At the end of the eighth round, Corbett’s punches drove Fitzsimmons to his knees for 8 seconds. Julian yelled from ringside, “Get up, Bob. Get up quick!” Though battered and covered with blood from forehead to waist, Fitzsimmons got to his feet. After a minute’s rest between bells, Fitzsimmons seemed to find renewed vigor and stepped forward to continue the desperate battle.

In the 10th round, Corbett continued to batter his opponent’s bloodied face. Fitzsimmons did minimal damage with infrequent body blows. When the gong ended the round, Corbett returned to his corner still without a mark on him.

In the 11th round, however, the battle grew hotter as Corbett became more frustrated that his numerous punches to Fitzsimmons’ head had not slowed his opponent down. In fact, as Corbett began to show fatigue, Fitzsimmons became stronger and started landing more punches. As the defending champion flagged, Mrs. Fitzsimmons yelled with delight every time her husband landed a blow.

In the 12th round, the crowd howled when Corbett missed an uppercut in a clinch. In the 13th, the champion continued to pummel his challenger. Incredibly, the Australian was willing to take the punishment in exchange for one good punch.

That punch came in the 14th round when Fitzsimmons landed a solid left shot to Corbett’s solar plexus. The champ staggered and Fitzsimmons dropped him on the spot with a hard right to the jaw. As the crowd roared, the referee slowly counted Corbett out and awarded the fight to Fitzsimmons.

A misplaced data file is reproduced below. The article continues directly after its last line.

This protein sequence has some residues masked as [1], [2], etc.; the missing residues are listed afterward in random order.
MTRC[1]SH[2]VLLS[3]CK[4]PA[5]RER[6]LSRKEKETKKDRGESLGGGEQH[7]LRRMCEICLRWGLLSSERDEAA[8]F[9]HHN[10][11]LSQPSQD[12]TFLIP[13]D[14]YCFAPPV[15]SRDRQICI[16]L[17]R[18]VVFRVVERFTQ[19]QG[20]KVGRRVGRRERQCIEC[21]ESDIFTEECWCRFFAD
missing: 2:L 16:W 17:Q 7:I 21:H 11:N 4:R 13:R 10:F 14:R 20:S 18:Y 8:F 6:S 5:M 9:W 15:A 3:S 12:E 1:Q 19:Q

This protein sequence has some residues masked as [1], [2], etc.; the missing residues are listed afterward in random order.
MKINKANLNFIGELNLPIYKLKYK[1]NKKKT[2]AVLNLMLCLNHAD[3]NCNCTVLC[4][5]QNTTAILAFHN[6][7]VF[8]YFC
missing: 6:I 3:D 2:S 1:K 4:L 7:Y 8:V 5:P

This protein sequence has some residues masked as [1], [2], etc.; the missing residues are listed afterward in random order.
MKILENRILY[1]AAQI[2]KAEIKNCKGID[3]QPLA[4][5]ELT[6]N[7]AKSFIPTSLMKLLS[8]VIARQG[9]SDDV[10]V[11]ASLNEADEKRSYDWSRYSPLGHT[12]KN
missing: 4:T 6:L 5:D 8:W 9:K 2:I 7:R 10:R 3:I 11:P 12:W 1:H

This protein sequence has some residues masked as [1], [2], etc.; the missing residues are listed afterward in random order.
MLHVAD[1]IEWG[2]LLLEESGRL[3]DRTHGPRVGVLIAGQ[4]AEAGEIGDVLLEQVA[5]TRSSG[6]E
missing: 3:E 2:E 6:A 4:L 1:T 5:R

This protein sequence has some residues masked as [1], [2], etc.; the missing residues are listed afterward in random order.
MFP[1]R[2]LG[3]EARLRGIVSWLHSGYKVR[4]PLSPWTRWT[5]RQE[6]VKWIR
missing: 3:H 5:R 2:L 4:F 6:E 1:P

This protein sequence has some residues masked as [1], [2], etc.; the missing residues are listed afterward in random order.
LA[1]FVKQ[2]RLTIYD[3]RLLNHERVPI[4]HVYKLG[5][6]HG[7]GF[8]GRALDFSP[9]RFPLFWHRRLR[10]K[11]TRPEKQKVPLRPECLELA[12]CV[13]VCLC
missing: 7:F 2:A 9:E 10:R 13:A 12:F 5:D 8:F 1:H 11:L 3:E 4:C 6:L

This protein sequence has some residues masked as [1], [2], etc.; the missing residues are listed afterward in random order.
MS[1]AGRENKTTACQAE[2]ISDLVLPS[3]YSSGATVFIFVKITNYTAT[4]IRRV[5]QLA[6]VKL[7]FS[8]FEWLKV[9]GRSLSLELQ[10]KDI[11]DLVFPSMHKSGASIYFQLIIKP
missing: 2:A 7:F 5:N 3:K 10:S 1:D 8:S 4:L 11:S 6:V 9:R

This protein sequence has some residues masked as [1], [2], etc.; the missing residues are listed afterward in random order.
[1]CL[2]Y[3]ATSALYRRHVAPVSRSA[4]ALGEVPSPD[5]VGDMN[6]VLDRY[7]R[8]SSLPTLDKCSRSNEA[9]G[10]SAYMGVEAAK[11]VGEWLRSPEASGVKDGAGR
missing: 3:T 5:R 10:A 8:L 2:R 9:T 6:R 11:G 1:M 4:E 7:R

That afternoon, the headline in the Reno Evening Gazette read, “Pompadour Jim’s Colors Lowered by the Australian.” Corbett’s dressing room was somber as his friends stopped by to console him. Helped to his room by his brothers Harry and Joe, the defeated champion sank into a chair and burst into tears.

“I can lick him, I know I can,” he sobbed. “I had a chance to put Fitzsimmons out once when I got him on his knees, but I waited to let him rest a bit and put him out with one blow. That’s where I made my mistake.”

Afterward, Fitzsimmons assured his fans that he had known all along he would beat the champ. “There was no time I was not sure of winning,” he said. “After the sixth round, I told my men that I was going to lick Corbett to a certainty. There is no sense in saying it was a chance blow. It was just the kind of a blow I was waiting for and when my chance came, I sent it home and won the fight.”

After Carson City, the two boxers had other championship bouts. In 1899, Fitzsimmons lost his title to Jim Jeffries, a former Corbett sparring partner. Fitzsimmons retired in 1905 and died 12 years later. Corbett fought Jeffries in 1900 and 1903 but could not regain the heavyweight title. Retiring after his second loss to Jeffries, Corbett died in 1933.

 

Tahoe historian Mark McLaughlin is a nationally published author and professional speaker. His award-winning books are available at local stores or at thestormking.com. You may reach him at mark@thestormking.com. Check out his blog at tahoenuggets.com or read more at TheTahoeWeekly.com 

 

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Mark McLaughlin

Tahoe historian Mark McLaughlin is an award-winning, nationally published author and professional speaker with seven books and more than 800 articles in print. A prolific writer, Mark has received the Nevada State Press award five times. He is a popular lecturer and experienced field trip leader who has lived at North Lake Tahoe since 1978. He teaches Sierra Nevada history using entertaining stories, slide shows and informative tours. He has been a frequent guest on National Public Radio and has appeared as an expert consultant on CNN, The History Channel and The Weather Channel, as well as many historical documentaries.